Cecil Campbell was the leader of the Tennesse Ramblers (refer also to
a separate writeup of the Tennesee Ramblers). They were RCA Victor recording
artists for many years, having started with them in 1934 and were still
with them by 1951.
Cecil earned a reputation as a steel guitar player and as you might know,
some of his popular tunes had a Hawaiian flavor to them, such as "'Neath
Hawaiian Palms", "Hawaiian Skies", "Little Hula Shack In Hawaii", and
"Hawaiian Moon". He could also handle the banjo, guitar and vocals.
In the early 1950s, they did an unusal number called "Spooky Boogie". Cecil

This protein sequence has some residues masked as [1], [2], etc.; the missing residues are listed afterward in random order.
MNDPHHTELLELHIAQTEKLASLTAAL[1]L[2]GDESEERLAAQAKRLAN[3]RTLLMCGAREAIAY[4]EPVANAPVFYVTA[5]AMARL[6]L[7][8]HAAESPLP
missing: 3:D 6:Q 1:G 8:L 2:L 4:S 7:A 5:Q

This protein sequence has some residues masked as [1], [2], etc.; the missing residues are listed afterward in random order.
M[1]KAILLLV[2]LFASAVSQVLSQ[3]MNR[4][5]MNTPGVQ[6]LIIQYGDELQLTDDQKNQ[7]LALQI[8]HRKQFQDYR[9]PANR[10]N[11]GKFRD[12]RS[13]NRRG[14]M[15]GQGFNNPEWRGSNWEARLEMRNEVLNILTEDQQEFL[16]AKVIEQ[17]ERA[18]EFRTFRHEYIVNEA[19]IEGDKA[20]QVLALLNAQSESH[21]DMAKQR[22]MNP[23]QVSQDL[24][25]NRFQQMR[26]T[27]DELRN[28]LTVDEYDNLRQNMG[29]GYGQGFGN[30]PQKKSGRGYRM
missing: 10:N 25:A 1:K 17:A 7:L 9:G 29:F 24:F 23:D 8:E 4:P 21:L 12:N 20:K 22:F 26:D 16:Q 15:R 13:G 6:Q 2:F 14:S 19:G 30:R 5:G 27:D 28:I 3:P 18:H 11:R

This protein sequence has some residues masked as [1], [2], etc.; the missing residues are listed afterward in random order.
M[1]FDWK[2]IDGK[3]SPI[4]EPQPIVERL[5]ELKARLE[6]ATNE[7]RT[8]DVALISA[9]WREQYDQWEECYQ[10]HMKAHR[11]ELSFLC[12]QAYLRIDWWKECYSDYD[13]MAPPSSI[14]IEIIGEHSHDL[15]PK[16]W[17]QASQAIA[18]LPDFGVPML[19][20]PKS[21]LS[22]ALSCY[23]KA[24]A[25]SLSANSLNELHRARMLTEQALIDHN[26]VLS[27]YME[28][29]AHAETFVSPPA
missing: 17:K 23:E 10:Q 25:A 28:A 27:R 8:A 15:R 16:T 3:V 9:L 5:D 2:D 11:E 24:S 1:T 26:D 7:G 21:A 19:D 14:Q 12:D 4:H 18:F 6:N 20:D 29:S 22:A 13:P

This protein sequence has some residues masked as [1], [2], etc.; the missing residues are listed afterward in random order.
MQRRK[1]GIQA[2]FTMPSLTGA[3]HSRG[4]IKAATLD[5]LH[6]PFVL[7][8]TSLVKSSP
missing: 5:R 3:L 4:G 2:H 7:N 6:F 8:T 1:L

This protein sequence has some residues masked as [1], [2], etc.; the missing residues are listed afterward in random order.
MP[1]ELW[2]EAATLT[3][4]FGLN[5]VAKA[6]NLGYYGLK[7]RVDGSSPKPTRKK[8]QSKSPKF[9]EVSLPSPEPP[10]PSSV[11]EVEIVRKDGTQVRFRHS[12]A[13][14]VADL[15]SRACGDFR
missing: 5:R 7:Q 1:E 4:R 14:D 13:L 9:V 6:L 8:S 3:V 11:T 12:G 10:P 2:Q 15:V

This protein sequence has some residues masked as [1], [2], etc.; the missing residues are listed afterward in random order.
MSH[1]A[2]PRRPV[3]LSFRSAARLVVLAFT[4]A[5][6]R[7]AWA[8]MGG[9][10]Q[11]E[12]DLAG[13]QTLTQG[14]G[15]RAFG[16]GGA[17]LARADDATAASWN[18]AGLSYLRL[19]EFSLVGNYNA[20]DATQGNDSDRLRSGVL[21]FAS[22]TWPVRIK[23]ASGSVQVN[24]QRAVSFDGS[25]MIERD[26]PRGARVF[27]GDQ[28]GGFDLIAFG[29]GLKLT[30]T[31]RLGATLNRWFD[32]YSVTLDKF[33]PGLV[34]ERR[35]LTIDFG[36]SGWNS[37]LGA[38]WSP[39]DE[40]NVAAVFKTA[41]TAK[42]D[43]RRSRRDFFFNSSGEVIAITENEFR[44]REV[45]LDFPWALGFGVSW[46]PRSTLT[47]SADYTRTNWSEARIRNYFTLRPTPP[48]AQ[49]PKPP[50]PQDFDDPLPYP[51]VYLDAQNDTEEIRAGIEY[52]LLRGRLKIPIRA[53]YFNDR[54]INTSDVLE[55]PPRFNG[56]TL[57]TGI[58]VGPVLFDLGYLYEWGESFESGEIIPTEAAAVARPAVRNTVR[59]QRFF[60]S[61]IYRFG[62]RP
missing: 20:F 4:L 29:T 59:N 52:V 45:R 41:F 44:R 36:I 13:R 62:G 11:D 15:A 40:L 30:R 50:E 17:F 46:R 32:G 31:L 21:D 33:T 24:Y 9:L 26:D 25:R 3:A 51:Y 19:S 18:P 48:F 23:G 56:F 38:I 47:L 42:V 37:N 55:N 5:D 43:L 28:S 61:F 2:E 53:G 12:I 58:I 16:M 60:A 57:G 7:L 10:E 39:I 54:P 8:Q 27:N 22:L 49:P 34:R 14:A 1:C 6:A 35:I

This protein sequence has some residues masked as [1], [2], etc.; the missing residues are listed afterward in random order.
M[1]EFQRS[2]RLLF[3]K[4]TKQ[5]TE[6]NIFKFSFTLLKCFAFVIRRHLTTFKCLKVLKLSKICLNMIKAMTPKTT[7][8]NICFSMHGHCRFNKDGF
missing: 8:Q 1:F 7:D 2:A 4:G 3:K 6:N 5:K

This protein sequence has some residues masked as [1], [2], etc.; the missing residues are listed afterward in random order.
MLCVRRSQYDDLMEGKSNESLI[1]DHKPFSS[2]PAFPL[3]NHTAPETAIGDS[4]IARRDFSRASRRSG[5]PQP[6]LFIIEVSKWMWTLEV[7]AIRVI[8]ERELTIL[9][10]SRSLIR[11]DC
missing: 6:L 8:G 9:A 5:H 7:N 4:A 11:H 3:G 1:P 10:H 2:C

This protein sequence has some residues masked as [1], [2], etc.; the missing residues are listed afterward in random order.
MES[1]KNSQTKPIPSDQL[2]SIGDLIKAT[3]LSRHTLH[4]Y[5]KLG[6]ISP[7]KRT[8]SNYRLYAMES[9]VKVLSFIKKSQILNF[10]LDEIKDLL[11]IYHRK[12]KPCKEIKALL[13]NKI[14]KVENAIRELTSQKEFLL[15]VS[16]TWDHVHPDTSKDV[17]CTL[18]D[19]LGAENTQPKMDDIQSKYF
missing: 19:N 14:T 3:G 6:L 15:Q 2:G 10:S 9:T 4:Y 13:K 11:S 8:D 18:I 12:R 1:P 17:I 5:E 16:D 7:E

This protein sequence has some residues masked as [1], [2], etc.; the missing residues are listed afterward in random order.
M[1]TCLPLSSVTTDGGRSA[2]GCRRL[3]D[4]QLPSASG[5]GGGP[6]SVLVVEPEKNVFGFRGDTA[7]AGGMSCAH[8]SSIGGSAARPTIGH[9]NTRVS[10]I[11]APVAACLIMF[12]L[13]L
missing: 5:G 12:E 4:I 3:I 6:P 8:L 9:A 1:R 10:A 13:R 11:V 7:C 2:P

was looking for an "...unusual hollow type of rattling sound designed to
send cold chills rushing down the spine." He couldn't find that sound
on the musical instruments. But as fate would have it, one of the members
of the Tennessee Ramblers had false teeth and that mysterious sound that
appears on the tune "Spooky Boogie" was made by a pair of chattering
false teeth. The flip side of that disk was another unusual tune called
"Steel Guitar Dig." That record was the follow up to his "Proud Papa Polka"
and "Serenade To The Winds."
By 1951, Cecil was living in Charlotte, NC with his wife, Katherine
and their daughters, Joretta Kay, and Linda Lee. From there, he traveled
to New York for his recording sessions usually. The Southern Attractions
Booking Agency kept him busy performing in the south.
Credits & Sources
- Country Song Roundup No. 12, June 1951, Charlton Publishing Corp.,